Pique your interest? If you are a knitter or crocheter with a flair for fiber artistry and you're interested in dabbling in the underworld of yarn bombing, join the movement. It's certainly a great reuse opportunity for your leftover stash. Plus, groups are popping up all over the world. But first, you must be willing to abide by a manifesto of sorts.

England's, Incognito group (no website link, as they want to stay below the radar) shares a few rules:

1. We anonymously promote knitting as adventure. 2. We aim to soften the edges of an otherwise cruel, harsh environment. 3. We juxtapose vandalism with the non-threatening nature of knitting. 4. We aim to readdress the nature of graffiti with a non-permanent, non-destructive, cozy medium. 5. We are a non-discriminating collective. 6. We aim to recruit members to tag on an international scale. 7. Knitstable today, the world tomorrow!

Ready to join the yarn graffiti force? Even if yarn bombing is too fringe (no pun intended), check out the book...it's a voyeuristic pleasure not to be missed.

For me, yarn bombing gives new meaning to, "Go hug a tree." Thoughts? Does knit graffiti desecrate, or do you agree with Yarn Bombing's slogan, "Improving the urban landscape one stitch at a time?"

3 Ways To Knit Green And A Big Cable Coverlet (free knitting pattern)

In my conciliatory effort to catch up, it’s time for another knitting project. Before you grab your needles, let’s take a look at the saving the planet side of knitting.

Since I must examine the eco-friendliness of everything, and I must knit, I must help you find a way to knit without doing any further harm to our precious environment.

Let’s be real. Knitting is not the greenest of crafts. It’s expensive, and there's a myriad of toxic additives and dyes used in the manufacturing of yarn. The process is not energy-efficient, and not great for workers health. And a large chunk of yarn comes from faraway places. All of this can negatively affect people and our planet.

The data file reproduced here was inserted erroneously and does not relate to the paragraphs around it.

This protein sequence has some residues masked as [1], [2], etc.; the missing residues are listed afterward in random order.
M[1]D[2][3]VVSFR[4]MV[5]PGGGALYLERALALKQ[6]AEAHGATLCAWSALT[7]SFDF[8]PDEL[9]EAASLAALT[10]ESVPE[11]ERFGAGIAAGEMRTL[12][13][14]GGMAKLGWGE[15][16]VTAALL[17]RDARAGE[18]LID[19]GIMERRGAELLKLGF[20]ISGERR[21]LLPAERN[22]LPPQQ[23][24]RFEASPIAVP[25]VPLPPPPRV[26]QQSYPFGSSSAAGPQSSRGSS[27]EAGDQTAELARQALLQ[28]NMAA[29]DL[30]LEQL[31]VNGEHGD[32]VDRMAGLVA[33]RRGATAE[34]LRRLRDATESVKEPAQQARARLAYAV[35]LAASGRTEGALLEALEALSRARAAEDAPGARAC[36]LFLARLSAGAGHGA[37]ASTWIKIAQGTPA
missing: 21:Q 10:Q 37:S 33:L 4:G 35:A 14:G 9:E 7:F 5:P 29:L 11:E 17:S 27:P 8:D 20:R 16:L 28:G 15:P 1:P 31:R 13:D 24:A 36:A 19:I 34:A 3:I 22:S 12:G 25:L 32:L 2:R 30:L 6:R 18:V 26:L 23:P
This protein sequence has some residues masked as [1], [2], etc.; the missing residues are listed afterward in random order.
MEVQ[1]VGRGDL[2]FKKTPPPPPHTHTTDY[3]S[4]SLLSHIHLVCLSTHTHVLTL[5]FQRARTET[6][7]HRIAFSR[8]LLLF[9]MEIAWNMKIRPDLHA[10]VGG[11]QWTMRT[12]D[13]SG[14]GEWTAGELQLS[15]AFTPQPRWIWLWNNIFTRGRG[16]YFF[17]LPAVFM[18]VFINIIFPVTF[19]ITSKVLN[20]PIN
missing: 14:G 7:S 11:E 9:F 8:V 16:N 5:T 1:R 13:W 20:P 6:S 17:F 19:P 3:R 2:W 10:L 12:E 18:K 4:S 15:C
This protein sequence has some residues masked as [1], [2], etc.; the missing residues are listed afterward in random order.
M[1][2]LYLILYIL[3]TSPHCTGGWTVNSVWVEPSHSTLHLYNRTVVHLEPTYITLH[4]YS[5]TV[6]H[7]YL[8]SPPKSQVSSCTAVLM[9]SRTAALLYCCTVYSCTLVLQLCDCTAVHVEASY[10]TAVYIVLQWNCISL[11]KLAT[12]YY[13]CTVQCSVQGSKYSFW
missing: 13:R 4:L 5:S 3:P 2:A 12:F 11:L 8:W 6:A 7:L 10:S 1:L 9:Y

While the yarn industry may have a long way to go, there are a few things conscious knitters can do.

3 Ways to Green Your Knitting

1. Knit Your Stash – Here's a fact: Knitters horde yarn. Why? Because you’ll never know when you will need a variegated purple fingering-weight merino angora-blend skein. What was I thinking?

2. Unravel An Old Sweater – It’s spring…go weeding in your sweater drawer. I wrote about how to rip out a sweater and reuse the yarn HERE. Try it. For some, ripping out is more fun than knitting.

3. Consider Your Ecological Impact – Purchase organic yarn from a local yarn shop. Organic yarn goes through the same rigorous requirements as organic meat. Sheep are fed organic feed, free of injected growth hormones, and their cushy fleeces cannot be washed in chemicals. Natural dyes seal the eco-deal.

Big Cable Knitted Coverlet

My daughter sent me a photo of a coverlet she wants for her bed (main image). I pinned it onto my Pinterest Knitting Board. Love the big cables. I found the perfect (free) KNITTING PATTERN (right), and beautiful creamy organic yarn at my local yarn shop.

Cabled and caught up!

Photos: the style files, Lion Brand Yarn